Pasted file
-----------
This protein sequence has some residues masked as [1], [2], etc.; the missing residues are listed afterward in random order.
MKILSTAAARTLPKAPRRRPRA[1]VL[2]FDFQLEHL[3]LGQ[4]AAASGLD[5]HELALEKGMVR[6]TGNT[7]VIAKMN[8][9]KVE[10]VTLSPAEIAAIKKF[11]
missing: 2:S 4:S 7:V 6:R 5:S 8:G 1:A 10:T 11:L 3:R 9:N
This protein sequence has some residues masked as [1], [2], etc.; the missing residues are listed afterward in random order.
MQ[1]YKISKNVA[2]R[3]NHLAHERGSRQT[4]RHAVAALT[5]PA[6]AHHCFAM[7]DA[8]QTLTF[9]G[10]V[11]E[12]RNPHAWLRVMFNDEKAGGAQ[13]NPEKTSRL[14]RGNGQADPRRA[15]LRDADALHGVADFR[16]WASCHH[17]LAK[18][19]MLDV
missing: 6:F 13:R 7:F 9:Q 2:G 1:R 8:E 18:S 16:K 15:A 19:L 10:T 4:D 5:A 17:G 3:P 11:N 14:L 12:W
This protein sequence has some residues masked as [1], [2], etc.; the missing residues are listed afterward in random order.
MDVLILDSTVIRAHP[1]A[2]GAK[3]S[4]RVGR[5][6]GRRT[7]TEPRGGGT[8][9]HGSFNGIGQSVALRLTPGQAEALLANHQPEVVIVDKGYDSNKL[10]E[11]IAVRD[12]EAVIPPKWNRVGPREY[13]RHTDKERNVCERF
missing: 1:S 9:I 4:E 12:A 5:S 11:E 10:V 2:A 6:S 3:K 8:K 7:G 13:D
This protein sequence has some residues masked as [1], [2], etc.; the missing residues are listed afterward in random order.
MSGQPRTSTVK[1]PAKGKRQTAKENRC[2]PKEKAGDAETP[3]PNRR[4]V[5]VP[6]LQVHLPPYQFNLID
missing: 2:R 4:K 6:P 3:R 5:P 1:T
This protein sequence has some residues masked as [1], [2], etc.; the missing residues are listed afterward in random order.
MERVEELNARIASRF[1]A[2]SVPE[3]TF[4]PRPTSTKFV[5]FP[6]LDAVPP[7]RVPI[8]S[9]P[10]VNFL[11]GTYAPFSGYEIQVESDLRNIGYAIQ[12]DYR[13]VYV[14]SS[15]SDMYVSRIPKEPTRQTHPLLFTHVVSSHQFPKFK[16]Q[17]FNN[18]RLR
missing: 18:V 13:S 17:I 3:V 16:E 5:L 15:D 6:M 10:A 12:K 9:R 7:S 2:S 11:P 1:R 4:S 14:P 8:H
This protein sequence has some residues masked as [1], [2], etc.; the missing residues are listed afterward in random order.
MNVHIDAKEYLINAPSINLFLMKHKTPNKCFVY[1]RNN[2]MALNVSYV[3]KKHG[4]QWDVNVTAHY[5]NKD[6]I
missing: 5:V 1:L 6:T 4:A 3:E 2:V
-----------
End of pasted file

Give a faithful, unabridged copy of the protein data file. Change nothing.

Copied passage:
This protein sequence has some residues masked as [1], [2], etc.; the missing residues are listed afterward in random order.
MKILSTAAARTLPKAPRRRPRA[1]VL[2]FDFQLEHL[3]LGQ[4]AAASGLD[5]HELALEKGMVR[6]TGNT[7]VIAKMN[8][9]KVE[10]VTLSPAEIAAIKKF[11]
missing: 2:S 4:S 7:V 6:R 5:S 8:G 1:A 10:T 11:L 3:R 9:N
This protein sequence has some residues masked as [1], [2], etc.; the missing residues are listed afterward in random order.
MQ[1]YKISKNVA[2]R[3]NHLAHERGSRQT[4]RHAVAALT[5]PA[6]AHHCFAM[7]DA[8]QTLTF[9]G[10]V[11]E[12]RNPHAWLRVMFNDEKAGGAQ[13]NPEKTSRL[14]RGNGQADPRRA[15]LRDADALHGVADFR[16]WASCHH[17]LAK[18][19]MLDV
missing: 6:F 13:R 7:F 9:Q 2:G 1:R 8:E 18:S 16:K 15:A 19:L 10:T 4:D 5:A 17:G 3:P 11:N 14:L 12:W
This protein sequence has some residues masked as [1], [2], etc.; the missing residues are listed afterward in random order.
MDVLILDSTVIRAHP[1]A[2]GAK[3]S[4]RVGR[5][6]GRRT[7]TEPRGGGT[8][9]HGSFNGIGQSVALRLTPGQAEALLANHQPEVVIVDKGYDSNKL[10]E[11]IAVRD[12]EAVIPPKWNRVGPREY[13]RHTDKERNVCERF
missing: 1:S 9:I 4:E 12:A 5:S 11:E 10:V 2:A 6:S 3:K 8:K 7:G 13:D
This protein sequence has some residues masked as [1], [2], etc.; the missing residues are listed afterward in random order.
MSGQPRTSTVK[1]PAKGKRQTAKENRC[2]PKEKAGDAETP[3]PNRR[4]V[5]VP[6]LQVHLPPYQFNLID
missing: 2:R 4:K 6:P 3:R 5:P 1:T
This protein sequence has some residues masked as [1], [2], etc.; the missing residues are listed afterward in random order.
MERVEELNARIASRF[1]A[2]SVPE[3]TF[4]PRPTSTKFV[5]FP[6]LDAVPP[7]RVPI[8]S[9]P[10]VNFL[11]GTYAPFSGYEIQVESDLRNIGYAIQ[12]DYR[13]VYV[14]SS[15]SDMYVSRIPKEPTRQTHPLLFTHVVSSHQFPKFK[16]Q[17]FNN[18]RLR
missing: 18:V 13:S 17:I 3:V 16:E 5:L 15:D 6:M 10:A 12:K 9:R 7:S 2:S 11:P 1:R 4:S 14:P 8:H
This protein sequence has some residues masked as [1], [2], etc.; the missing residues are listed afterward in random order.
MNVHIDAKEYLINAPSINLFLMKHKTPNKCFVY[1]RNN[2]MALNVSYV[3]KKHG[4]QWDVNVTAHY[5]NKD[6]I
missing: 5:V 1:L 6:T 4:A 3:E 2:V